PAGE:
Algae wafer is another type of food that have many algae in their ingredients and are specially formulated for a vegetarian diet. Algae wafer foods are designed to sink to the bottom where they provide beneficial ingredients for all bottom feeding fish such as Placos and Corydoras that need more vegetable foods in their diet.
The fish are feeding algae wafers
Freeze dried foods
Freeze dried foods derive from plankton, krill, meat, shrimp, squid, and vegetable that are processed by a procedure called as freeze drying to preserve them from decay over time. These foods are highly recommended for fresh water fish because they retain the nutrients of live foods, however, you don’t need to keep or take care of them like fresh foods.
Fresh food, live or frozen
Although, modern artificial foods could even provide the fish with all nutrients needed for their life, many species prefer or only feed fresh food. Fish will be healthier and breed better if they are sometime fed with live foods. If you use frozen fish foods, remember to thaw them before feeding the fish.
Fresh foods exist in two types: live or frozen. Some fresh foods are:
- Brine shrimp, river shrimp
- Water fleas (daphnia), Cyclops
- Worms (black, white, earthworm, tubifex)
- Insect larvae (bloodworms, black mosquito, white mosquito, meal worms)
- Insects (fruit flies, flies, crickets, beetles, back swimmers)
- Feeder fish, snails, frogs and tadpoles
- Egg yolk is also a food for freshwater fish and mixture of it is being dropped in the freshwater.
Another fresh food is micro foods. They are called micro because they can only be seen through a microscope:
- Examples are green water or suspended algae. Infusoria are microorganisms that grow inside aquariums.
- Rotifers are eggs that can be bought at pet shops. These and other protists can be easier to culture or collect than to buy.
The big disadvantage of fresh fish foods is that they could contain harmful parasites, bacteria, or toxins contaminating your aquarium fish. If you want to harvest fresh foods for your fish from the nature, you should clean and rinse them carefully before feeding the fish. If you have no time to do that work, it’s good idea to buy these food types from the well-known fish food brands. You can also grow live fish foods for your fish; this is the most effective way to provide your fish with fresh and clean foods.
We all know aquarium fish love to eat fresh fish food than dried food and we can easily confirm that by observing how they are happy to see mosquito larvaes rolling in their house. So a diet that combine both daily convenient dried foods and sometime with fresh foods is the best for healthy of the fish.
How to feed your fish in the right way?
In nature, herbivores nibble or graze on various foods throughout the day their tiny stomachs mean frequent, small meals are ideal. (Use a lettuce clip to hang a sheet of dried seaweed, algae, or lettuce into your tank for grazing.) Carnivores, with their large stomachs, may eat one large meal in several days. Fry and young fish need frequent feedings of protein rich foods like brine shrimp.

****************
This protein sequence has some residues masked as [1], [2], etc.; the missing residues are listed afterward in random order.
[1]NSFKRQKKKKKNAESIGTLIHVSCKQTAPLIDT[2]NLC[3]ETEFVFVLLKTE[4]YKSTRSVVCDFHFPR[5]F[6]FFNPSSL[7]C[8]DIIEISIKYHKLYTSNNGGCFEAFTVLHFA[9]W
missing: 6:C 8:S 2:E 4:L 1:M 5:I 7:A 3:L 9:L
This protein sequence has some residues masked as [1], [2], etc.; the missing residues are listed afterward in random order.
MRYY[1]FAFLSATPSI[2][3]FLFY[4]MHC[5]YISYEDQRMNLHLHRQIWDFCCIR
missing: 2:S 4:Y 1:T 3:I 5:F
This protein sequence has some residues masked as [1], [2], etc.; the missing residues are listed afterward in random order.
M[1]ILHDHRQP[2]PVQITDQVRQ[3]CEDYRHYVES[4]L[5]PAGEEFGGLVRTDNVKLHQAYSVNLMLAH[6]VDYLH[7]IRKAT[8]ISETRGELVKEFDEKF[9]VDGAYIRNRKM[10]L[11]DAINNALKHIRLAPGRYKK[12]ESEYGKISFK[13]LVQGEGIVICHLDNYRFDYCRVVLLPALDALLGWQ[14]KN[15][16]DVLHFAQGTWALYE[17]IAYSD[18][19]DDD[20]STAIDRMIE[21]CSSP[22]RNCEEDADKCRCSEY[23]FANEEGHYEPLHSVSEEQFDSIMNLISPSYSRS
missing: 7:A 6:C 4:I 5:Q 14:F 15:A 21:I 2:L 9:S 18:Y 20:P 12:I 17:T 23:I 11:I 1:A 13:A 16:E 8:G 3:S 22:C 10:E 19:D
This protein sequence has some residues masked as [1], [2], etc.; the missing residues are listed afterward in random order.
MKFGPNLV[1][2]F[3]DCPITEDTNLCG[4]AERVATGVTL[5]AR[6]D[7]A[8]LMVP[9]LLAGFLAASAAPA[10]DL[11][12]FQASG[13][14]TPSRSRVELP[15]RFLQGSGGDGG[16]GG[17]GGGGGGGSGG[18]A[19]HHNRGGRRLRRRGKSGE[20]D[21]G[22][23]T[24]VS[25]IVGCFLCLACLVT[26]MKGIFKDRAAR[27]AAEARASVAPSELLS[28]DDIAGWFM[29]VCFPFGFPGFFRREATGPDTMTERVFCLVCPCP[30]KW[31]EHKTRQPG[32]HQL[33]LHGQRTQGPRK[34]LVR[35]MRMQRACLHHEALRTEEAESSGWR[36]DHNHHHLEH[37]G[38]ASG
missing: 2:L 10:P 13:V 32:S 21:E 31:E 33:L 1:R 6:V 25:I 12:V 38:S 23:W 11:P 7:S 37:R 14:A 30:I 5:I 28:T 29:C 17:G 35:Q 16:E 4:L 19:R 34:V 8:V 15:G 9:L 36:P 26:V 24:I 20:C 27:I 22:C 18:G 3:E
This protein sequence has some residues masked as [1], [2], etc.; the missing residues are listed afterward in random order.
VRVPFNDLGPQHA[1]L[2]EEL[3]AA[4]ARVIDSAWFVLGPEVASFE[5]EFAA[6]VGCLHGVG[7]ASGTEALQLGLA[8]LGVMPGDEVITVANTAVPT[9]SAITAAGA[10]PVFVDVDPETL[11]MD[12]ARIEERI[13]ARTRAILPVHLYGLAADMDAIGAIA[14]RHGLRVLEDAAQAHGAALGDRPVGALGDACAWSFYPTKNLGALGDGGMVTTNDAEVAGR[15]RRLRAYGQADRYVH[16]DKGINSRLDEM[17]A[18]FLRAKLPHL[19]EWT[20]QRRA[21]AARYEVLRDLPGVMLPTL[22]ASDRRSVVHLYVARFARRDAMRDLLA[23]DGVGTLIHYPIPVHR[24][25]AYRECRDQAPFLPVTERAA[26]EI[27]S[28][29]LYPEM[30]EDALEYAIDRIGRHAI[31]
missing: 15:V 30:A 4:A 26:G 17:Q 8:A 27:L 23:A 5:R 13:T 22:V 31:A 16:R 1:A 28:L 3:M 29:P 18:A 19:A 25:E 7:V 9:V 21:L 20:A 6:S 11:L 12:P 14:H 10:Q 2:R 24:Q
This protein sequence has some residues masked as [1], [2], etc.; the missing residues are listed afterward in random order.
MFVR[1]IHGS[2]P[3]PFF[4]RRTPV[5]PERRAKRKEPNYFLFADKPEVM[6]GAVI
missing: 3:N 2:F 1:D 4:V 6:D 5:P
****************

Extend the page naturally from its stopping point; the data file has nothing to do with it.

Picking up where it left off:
For herbivores and omnivores, keep feedings small. Feeding once a day is fine, although many aquarists prefer to feed smaller portions twice a day, sometimes even more. Feed as much as your fish consume within 3 minutes, and remove excess food with a siphon or net afterwards. For carnivores, if using a staple food, you can follow the same rule of 3 minutes, remember to supplement 3x a week!
For bottom feeders, distract the rest of your fish to ensure that they get their share. Do this by feeding floating or slow sinking foods to the rest of your fish first, then after a few minutes, dropping in the sinking wafer or tablet. Bottom feeders may need a little longer to get to their food, but you can still remove what isn’t eaten in 5 minutes.
Corals, sponges and other filter feeders that eat liquid diets of plankton should be fed phytoplankton during the day and zooplankton at night – this mimics the natural appearance of these foods on the reef. Both phytoplankton and zooplankton are major food sources for invertebrates in the ocean, so provide them both in the aquarium as well. Turn off protein skimmers when feeding plankton, and use a manual syringe for best results.
Some fish are nocturnal, like most catfish it’s important to know if your fish are, as they’ll only feed at night! (Here’s a general guide to common aquarium species to help you figure it out.) Feed them a little after you turn the tank day lights off. A normal photoperiod day/night cycle is important to normal feeding behavior in all fish.
Overfeeding is more common and more harmful than underfeeding, most fish survive for many days without eating, as they sometimes have to in the wild. Overfeeding leads to rapid pollution of your water, not just dirty or gross, the increase in ammonia when excess food breaks down could actually become fatal. Using an automatic fish feeder can help you control your feeding.
When going on vacation, an automatic fish feeder is simply your best option. Time release food blocks are improving in quality, but there is still a chance of pollution while you are away. If you must use a fish-sitter, pre-measure meals and label them so there is no guesswork. An automatic feeder will be useful not only for vacations, but for your daily routine!